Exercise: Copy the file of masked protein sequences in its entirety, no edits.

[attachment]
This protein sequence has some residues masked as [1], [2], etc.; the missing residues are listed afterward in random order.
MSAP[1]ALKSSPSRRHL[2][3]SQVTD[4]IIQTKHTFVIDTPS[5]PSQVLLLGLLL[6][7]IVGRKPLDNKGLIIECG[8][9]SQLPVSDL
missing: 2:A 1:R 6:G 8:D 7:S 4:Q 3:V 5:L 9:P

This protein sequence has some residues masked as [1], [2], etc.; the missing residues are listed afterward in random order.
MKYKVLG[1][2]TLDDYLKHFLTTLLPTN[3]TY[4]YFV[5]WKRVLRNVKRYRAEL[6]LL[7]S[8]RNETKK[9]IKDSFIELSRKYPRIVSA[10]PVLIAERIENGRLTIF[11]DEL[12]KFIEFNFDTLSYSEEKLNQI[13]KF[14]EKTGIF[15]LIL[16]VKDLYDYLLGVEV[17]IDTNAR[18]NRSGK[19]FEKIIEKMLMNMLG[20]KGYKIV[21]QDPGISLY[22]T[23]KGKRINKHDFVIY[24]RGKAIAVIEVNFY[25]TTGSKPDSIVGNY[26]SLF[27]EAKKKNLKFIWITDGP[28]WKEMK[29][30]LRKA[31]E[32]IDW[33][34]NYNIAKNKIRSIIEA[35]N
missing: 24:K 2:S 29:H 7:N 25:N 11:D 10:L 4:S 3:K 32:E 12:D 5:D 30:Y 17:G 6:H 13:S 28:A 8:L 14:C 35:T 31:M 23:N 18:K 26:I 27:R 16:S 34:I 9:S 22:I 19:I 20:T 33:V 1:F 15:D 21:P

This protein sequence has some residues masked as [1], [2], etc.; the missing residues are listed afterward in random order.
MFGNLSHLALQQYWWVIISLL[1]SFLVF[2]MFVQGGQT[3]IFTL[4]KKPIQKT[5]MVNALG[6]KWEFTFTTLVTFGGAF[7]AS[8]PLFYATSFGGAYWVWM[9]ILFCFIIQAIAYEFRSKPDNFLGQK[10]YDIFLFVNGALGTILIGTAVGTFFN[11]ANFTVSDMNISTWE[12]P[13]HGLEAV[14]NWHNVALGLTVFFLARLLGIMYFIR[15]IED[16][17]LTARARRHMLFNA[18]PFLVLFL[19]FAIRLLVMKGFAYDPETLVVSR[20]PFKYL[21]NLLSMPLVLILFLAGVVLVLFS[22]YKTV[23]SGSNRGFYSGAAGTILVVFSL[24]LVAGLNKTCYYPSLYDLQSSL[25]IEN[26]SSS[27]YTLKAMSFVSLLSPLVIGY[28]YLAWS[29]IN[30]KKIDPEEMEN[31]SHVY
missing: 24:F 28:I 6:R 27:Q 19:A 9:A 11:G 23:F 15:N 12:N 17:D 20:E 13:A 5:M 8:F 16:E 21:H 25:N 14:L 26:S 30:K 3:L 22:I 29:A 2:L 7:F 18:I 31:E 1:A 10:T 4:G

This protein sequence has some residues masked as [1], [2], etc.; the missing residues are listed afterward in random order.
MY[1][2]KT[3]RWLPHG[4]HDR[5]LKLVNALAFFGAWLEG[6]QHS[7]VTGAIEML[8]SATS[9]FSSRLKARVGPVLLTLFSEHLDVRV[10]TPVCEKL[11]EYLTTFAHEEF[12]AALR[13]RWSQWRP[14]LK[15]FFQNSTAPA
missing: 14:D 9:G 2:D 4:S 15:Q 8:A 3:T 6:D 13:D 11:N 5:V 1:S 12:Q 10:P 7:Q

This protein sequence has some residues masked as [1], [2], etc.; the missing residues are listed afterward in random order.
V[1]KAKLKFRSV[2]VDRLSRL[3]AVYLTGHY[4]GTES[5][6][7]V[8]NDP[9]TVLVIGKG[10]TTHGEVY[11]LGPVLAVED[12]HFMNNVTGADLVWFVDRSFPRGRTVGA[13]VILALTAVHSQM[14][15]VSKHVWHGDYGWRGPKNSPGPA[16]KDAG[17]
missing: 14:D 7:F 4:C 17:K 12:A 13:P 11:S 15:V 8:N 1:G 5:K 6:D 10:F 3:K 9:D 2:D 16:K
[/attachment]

This protein sequence has some residues masked as [1], [2], etc.; the missing residues are listed afterward in random order.
MSAP[1]ALKSSPSRRHL[2][3]SQVTD[4]IIQTKHTFVIDTPS[5]PSQVLLLGLLL[6][7]IVGRKPLDNKGLIIECG[8][9]SQLPVSDL
missing: 2:A 1:R 6:G 8:D 7:S 4:Q 3:V 5:L 9:P

This protein sequence has some residues masked as [1], [2], etc.; the missing residues are listed afterward in random order.
MKYKVLG[1][2]TLDDYLKHFLTTLLPTN[3]TY[4]YFV[5]WKRVLRNVKRYRAEL[6]LL[7]S[8]RNETKK[9]IKDSFIELSRKYPRIVSA[10]PVLIAERIENGRLTIF[11]DEL[12]KFIEFNFDTLSYSEEKLNQI[13]KF[14]EKTGIF[15]LIL[16]VKDLYDYLLGVEV[17]IDTNAR[18]NRSGK[19]FEKIIEKMLMNMLG[20]KGYKIV[21]QDPGISLY[22]T[23]KGKRINKHDFVIY[24]RGKAIAVIEVNFY[25]TTGSKPDSIVGNY[26]SLF[27]EAKKKNLKFIWITDGP[28]WKEMK[29][30]LRKA[31]E[32]IDW[33][34]NYNIAKNKIRSIIEA[35]N
missing: 24:K 2:S 29:H 7:N 25:N 11:D 10:L 4:S 3:K 32:E 12:D 5:D 30:Y 17:G 6:H 13:S 28:A 8:L 14:C 35:T 31:M 23:N 18:K 26:I 27:R 16:S 34:I 9:S 22:I 19:I 20:T 33:V 1:F 15:D 21:P

This protein sequence has some residues masked as [1], [2], etc.; the missing residues are listed afterward in random order.
MFGNLSHLALQQYWWVIISLL[1]SFLVF[2]MFVQGGQT[3]IFTL[4]KKPIQKT[5]MVNALG[6]KWEFTFTTLVTFGGAF[7]AS[8]PLFYATSFGGAYWVWM[9]ILFCFIIQAIAYEFRSKPDNFLGQK[10]YDIFLFVNGALGTILIGTAVGTFFN[11]ANFTVSDMNISTWE[12]P[13]HGLEAV[14]NWHNVALGLTVFFLARLLGIMYFIR[15]IED[16][17]LTARARRHMLFNA[18]PFLVLFL[19]FAIRLLVMKGFAYDPETLVVSR[20]PFKYL[21]NLLSMPLVLILFLAGVVLVLFS[22]YKTV[23]SGSNRGFYSGAAGTILVVFSL[24]LVAGLNKTCYYPSLYDLQSSL[25]IEN[26]SSS[27]YTLKAMSFVSLLSPLVIGY[28]YLAWS[29]IN[30]KKIDPEEMEN[31]SHVY
missing: 24:F 28:I 6:R 27:Q 19:A 9:A 11:G 23:F 15:N 12:N 17:D 20:E 13:A 5:M 8:F 16:E 21:H 25:N 14:L 26:S 30:K 3:L 22:I 29:A 2:L 7:F 18:I 31:E 1:A 10:T 4:G

This protein sequence has some residues masked as [1], [2], etc.; the missing residues are listed afterward in random order.
MY[1][2]KT[3]RWLPHG[4]HDR[5]LKLVNALAFFGAWLEG[6]QHS[7]VTGAIEML[8]SATS[9]FSSRLKARVGPVLLTLFSEHLDVRV[10]TPVCEKL[11]EYLTTFAHEEF[12]AALR[13]RWSQWRP[14]LK[15]FFQNSTAPA
missing: 14:D 9:G 2:D 4:S 15:Q 8:A 3:T 6:D 13:D 11:N 5:V 1:S 12:Q 10:P 7:Q

This protein sequence has some residues masked as [1], [2], etc.; the missing residues are listed afterward in random order.
V[1]KAKLKFRSV[2]VDRLSRL[3]AVYLTGHY[4]GTES[5][6][7]V[8]NDP[9]TVLVIGKG[10]TTHGEVY[11]LGPVLAVED[12]HFMNNVTGADLVWFVDRSFPRGRTVGA[13]VILALTAVHSQM[14][15]VSKHVWHGDYGWRGPKNSPGPA[16]KDAG[17]
missing: 14:D 7:F 4:C 17:K 12:A 13:P 11:S 15:V 8:N 1:G 5:K 6:D 10:F 3:K 9:D 2:D 16:K